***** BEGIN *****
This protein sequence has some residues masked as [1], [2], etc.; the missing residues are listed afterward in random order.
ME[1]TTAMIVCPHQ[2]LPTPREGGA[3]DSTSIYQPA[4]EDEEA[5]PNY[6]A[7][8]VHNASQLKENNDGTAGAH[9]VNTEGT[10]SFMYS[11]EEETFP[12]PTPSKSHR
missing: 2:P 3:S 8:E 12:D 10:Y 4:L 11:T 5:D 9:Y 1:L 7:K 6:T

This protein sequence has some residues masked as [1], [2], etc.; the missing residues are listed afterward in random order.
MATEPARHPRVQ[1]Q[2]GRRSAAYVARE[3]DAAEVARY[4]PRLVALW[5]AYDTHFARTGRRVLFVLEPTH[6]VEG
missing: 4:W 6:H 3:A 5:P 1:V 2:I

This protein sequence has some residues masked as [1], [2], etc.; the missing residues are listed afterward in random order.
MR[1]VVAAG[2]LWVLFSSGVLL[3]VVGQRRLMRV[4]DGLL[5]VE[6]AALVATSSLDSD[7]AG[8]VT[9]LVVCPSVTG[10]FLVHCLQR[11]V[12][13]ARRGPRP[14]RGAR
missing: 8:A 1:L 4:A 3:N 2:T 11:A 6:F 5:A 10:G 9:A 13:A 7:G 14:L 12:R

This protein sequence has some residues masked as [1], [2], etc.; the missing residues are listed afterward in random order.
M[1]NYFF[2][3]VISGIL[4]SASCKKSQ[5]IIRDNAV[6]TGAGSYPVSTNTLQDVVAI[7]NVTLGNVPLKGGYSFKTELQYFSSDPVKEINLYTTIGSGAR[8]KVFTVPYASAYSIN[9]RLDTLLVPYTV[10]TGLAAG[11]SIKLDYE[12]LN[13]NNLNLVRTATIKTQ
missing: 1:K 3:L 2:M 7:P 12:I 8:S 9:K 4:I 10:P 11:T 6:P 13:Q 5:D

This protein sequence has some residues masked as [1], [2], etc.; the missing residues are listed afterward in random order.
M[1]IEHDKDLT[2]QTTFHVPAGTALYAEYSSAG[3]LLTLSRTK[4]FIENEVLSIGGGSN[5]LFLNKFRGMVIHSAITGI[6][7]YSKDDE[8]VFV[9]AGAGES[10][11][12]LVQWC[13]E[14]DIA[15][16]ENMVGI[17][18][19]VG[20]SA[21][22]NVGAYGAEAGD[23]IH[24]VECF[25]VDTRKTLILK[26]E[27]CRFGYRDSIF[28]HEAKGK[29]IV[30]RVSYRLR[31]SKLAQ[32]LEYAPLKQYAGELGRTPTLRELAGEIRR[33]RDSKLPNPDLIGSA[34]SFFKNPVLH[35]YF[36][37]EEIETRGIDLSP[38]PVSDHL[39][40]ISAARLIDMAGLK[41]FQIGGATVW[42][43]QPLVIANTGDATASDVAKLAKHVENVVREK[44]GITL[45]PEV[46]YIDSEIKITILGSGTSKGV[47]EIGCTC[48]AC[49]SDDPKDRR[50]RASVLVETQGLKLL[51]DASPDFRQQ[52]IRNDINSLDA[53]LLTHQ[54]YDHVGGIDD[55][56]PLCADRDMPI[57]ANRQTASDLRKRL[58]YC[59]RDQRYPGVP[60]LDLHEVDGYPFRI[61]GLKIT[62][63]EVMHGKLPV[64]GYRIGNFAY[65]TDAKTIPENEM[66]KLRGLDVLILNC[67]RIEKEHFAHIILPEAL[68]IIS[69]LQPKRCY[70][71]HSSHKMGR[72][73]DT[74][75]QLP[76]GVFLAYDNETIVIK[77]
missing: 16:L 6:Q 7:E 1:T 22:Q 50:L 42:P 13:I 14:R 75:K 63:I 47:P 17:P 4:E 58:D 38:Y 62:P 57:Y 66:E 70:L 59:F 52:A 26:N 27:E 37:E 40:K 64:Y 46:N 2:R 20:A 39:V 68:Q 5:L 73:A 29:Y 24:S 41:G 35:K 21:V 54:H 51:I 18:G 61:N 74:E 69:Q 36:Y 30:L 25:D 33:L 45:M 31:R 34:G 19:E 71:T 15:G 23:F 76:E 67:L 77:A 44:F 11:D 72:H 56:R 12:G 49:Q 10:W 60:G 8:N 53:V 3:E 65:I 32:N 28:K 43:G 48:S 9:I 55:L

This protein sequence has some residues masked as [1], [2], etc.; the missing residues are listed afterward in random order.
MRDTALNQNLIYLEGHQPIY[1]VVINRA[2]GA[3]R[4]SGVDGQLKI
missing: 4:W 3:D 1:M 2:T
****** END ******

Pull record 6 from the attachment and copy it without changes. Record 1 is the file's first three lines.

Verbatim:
This protein sequence has some residues masked as [1], [2], etc.; the missing residues are listed afterward in random order.
MRDTALNQNLIYLEGHQPIY[1]VVINRA[2]GA[3]R[4]SGVDGQLKI
missing: 4:W 3:D 1:M 2:T